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Infographic: Understanding ‘hazard vs risk’ illustrates lack of science behind IARC’s glyphosate cancer designation

| | July 7, 2017

Lately in the news of agriculture there has been a lot of controversy over the popular herbicide glyphosate being labeled as a carcinogen in California. According to peer-reviewed science and dozens of independent science, agriculture and health agencies it is not a carcinogen — with the lone exception of IARC (International Agency on Cancer Research), a sub agency of the World Health Organization, which labeled it as a class 2A “possible carcinogen.” But should this be cause for concern?

As I’ve previously written about here, the IARC measures hazards, not risks. They claim pretty much everything causes cancer–fishing poles, Disneyland, the sun and sunscreen, breathing air, drinking beer, eating bacon, playing cards, etc.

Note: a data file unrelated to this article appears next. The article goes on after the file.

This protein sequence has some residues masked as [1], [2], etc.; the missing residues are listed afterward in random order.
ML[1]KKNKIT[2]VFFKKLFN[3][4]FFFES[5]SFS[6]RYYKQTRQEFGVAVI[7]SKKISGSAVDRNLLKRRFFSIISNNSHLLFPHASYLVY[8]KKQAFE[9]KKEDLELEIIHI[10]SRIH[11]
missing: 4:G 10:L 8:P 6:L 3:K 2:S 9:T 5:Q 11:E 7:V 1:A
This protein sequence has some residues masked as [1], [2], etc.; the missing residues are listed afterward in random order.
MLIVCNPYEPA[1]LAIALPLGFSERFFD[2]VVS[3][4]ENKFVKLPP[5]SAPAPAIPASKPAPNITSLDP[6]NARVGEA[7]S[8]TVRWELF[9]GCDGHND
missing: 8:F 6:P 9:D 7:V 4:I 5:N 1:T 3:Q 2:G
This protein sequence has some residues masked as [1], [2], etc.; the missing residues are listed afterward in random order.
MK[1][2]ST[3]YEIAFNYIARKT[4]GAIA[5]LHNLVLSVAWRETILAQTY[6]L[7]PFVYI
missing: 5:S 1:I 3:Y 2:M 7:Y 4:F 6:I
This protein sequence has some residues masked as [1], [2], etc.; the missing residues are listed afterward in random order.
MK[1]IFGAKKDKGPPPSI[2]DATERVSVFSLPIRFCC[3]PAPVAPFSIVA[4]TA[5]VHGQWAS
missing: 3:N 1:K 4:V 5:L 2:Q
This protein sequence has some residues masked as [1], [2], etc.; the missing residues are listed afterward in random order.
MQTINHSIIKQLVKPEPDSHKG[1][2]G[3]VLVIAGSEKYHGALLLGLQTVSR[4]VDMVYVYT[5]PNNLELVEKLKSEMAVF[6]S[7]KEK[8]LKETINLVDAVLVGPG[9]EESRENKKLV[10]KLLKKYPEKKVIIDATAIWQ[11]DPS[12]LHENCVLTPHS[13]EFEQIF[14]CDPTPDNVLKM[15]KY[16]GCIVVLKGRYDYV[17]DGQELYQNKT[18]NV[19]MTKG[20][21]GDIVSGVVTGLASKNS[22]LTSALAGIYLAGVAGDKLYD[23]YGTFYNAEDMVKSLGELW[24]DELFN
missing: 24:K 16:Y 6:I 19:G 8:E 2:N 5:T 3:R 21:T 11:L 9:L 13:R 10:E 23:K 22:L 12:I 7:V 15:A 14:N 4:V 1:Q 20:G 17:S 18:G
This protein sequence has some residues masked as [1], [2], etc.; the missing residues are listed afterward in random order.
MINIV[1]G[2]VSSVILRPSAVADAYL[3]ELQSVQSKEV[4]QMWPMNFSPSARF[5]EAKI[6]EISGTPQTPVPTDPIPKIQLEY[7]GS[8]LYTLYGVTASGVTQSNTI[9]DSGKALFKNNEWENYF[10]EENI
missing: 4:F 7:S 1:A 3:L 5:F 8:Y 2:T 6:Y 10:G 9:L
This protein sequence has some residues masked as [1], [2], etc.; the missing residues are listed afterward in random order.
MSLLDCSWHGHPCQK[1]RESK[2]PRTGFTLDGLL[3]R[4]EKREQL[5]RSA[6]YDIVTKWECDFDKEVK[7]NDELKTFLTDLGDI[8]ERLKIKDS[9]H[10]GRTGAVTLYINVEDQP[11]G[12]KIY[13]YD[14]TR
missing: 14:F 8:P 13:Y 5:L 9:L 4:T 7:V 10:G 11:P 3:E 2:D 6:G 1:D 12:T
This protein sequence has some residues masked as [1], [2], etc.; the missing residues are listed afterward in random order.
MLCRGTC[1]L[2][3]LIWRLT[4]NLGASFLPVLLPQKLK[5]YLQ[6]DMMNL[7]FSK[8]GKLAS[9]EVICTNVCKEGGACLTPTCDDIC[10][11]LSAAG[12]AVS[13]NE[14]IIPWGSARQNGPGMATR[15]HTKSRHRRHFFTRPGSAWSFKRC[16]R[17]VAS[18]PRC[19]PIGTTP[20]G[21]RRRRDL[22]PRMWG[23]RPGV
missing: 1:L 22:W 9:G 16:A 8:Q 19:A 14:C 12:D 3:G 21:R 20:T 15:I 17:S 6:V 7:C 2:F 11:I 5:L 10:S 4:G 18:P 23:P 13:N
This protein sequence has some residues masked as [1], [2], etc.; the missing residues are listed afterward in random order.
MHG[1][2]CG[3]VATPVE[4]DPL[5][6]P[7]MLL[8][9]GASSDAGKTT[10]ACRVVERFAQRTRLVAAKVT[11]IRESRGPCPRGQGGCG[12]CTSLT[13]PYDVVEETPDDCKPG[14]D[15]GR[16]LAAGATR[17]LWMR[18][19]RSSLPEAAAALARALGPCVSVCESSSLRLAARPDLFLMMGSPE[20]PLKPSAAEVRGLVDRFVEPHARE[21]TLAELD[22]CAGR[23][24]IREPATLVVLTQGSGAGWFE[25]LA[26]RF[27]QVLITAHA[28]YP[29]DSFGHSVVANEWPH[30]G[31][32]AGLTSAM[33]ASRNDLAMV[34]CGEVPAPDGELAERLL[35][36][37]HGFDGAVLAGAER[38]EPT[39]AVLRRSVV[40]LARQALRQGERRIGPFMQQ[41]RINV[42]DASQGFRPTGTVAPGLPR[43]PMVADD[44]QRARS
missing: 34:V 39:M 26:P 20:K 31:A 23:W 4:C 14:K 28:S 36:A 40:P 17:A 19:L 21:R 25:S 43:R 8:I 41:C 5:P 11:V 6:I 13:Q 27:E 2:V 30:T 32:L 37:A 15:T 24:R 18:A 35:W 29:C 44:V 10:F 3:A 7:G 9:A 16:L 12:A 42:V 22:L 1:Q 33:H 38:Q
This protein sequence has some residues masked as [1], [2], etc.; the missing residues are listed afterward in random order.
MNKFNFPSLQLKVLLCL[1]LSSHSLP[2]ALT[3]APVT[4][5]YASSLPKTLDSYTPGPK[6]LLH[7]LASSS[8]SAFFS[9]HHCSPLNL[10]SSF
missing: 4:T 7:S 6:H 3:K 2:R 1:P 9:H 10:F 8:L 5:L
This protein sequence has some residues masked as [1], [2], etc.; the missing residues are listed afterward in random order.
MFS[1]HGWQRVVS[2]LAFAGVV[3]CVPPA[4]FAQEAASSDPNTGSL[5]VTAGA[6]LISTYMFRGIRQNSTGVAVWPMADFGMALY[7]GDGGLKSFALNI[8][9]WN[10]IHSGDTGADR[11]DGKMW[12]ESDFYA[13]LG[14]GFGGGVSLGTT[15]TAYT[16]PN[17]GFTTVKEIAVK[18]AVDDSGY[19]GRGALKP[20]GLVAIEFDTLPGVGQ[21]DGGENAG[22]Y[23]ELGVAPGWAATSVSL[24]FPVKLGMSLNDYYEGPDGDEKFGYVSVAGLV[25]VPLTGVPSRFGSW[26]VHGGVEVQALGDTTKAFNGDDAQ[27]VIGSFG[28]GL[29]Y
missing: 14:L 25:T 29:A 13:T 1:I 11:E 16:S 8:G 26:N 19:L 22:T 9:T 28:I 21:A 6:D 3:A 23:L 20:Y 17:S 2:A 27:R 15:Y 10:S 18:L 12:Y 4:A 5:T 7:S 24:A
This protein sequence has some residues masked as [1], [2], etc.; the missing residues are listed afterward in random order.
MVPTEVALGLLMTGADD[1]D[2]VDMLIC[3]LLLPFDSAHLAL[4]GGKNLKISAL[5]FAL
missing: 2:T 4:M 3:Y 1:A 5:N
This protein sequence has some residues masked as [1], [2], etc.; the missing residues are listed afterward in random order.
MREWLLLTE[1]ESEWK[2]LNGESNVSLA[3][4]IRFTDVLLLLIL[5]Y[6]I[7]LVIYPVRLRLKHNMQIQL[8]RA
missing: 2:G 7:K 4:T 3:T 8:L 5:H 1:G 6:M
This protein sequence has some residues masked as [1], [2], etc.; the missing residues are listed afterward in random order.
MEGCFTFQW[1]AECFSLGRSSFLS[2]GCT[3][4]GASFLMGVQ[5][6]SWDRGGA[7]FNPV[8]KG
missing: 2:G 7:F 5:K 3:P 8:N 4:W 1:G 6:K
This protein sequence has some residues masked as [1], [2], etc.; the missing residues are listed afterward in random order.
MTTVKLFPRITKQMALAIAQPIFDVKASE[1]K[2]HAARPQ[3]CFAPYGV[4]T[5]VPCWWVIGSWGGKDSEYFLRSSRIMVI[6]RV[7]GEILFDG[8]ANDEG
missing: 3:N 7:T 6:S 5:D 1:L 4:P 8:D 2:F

Related article:  U.S. lawmakers question EPA's handling of glyphosate review

Of course, the topic of cancer should never be taken lightly. But when every other agency claims glyphosate is in fact not carcinogenic to humans, one has to raise a skeptical eyebrow to the IARC.

The GLP aggregated and excerpted this blog/article to reflect the diversity of news, opinion, and analysis. Read full, original post: Farm Babe: Glyphosate is a carcinogen? Says who?

The GLP aggregated and excerpted this article to reflect the diversity of news, opinion, and analysis. Click the link above to read the full, original article.
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